I have a green choisya growing in a part sun bed that has taken off like crazy and requires much pruning to keep in check. Just putting on it's main flowering show now in mid-April. It's been moved once which didn't seem to harm it at all. One year, snow did split the top but it carried on after some pruning out of the ugly bits, and easily filled in.

I also have a Sundance, yellow-leaved variety, which is newer but seems to be a slower grower than the plain green version. Hopeful it will begin to take off more now it's been in the ground a year or two. (Memory fading LOL).

(I'm in Zone 8a - Vancouver BC)

This is a lovely evergreen plant that is nice in a foundation bed - responds well to pruning.


On Feb 8, 2016, nothingfails from YAMBOL UPPER THRACE,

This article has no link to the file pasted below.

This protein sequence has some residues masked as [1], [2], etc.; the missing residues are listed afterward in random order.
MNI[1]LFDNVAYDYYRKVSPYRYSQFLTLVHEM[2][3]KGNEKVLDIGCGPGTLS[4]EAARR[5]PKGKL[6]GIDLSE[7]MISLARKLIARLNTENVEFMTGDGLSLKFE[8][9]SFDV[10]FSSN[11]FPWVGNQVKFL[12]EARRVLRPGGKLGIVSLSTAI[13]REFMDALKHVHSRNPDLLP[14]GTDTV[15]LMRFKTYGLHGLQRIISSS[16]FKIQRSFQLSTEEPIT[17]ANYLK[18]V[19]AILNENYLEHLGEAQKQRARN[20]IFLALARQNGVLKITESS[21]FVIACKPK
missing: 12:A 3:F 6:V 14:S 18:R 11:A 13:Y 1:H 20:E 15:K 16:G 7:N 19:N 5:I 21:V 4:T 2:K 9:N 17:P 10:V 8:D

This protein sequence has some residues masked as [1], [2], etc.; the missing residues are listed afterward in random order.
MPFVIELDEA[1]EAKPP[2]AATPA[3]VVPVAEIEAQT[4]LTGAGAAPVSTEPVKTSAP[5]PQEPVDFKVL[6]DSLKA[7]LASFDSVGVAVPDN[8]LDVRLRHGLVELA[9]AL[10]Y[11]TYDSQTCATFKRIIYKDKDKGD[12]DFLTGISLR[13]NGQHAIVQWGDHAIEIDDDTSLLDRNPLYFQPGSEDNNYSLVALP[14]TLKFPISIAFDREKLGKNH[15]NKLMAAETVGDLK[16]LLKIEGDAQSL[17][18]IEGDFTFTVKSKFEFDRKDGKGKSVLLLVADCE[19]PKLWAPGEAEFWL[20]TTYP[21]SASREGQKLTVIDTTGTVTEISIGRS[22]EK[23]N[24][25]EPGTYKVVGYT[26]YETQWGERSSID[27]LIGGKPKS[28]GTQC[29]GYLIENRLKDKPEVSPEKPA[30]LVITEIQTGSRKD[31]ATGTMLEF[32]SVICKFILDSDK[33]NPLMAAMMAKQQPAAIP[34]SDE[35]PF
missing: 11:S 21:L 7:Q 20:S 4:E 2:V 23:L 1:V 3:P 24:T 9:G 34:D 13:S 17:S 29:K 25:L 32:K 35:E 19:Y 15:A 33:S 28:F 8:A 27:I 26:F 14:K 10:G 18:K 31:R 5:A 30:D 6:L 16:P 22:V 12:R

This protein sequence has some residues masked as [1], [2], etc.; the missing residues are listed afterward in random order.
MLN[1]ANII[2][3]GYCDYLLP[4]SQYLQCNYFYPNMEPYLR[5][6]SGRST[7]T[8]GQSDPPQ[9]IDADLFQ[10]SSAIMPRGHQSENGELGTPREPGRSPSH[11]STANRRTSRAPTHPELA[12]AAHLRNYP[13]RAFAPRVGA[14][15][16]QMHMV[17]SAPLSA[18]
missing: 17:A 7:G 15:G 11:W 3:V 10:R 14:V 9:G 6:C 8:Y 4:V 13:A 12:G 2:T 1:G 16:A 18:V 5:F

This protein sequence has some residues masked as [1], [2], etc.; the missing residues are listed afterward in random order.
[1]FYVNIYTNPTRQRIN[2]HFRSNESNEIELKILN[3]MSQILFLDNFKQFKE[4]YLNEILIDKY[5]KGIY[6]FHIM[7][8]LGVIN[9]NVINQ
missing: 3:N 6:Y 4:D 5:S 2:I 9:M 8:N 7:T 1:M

Bulgaria (Zone 7b) wrote:

I got mine from Holland. Paid about 10 euro for it which is much for the Bulgarian standarts. Top growth was burnt during spells of minus 13C (~8F). Flowers were a bit fragrant but scent did not travel in the air as of the real orange and in general was nothing special. Leaves had a spicy scent when crushed. Disappointed on the whole. Had to dig it out to plant smth more exciting!!!


On Feb 17, 2015, beazert from Decatur, TX wrote:

I had great luck with this bush in Cedar Hill, TX, planted in a rose bed on a western exposure. It was vigorous and bloomed profusely, and the lime green coloration of new leaves was just beautiful. I have tried it a couple of times in Decatur, TX (about 80 miles NW of Cedar Hill), where it has not survived. Possibly the winters are just enough colder to where it won't make it.


On Nov 18, 2014, LazLo from Austin, TX (Zone 8b) wrote:

Pronunciation: SHWAH-see-ya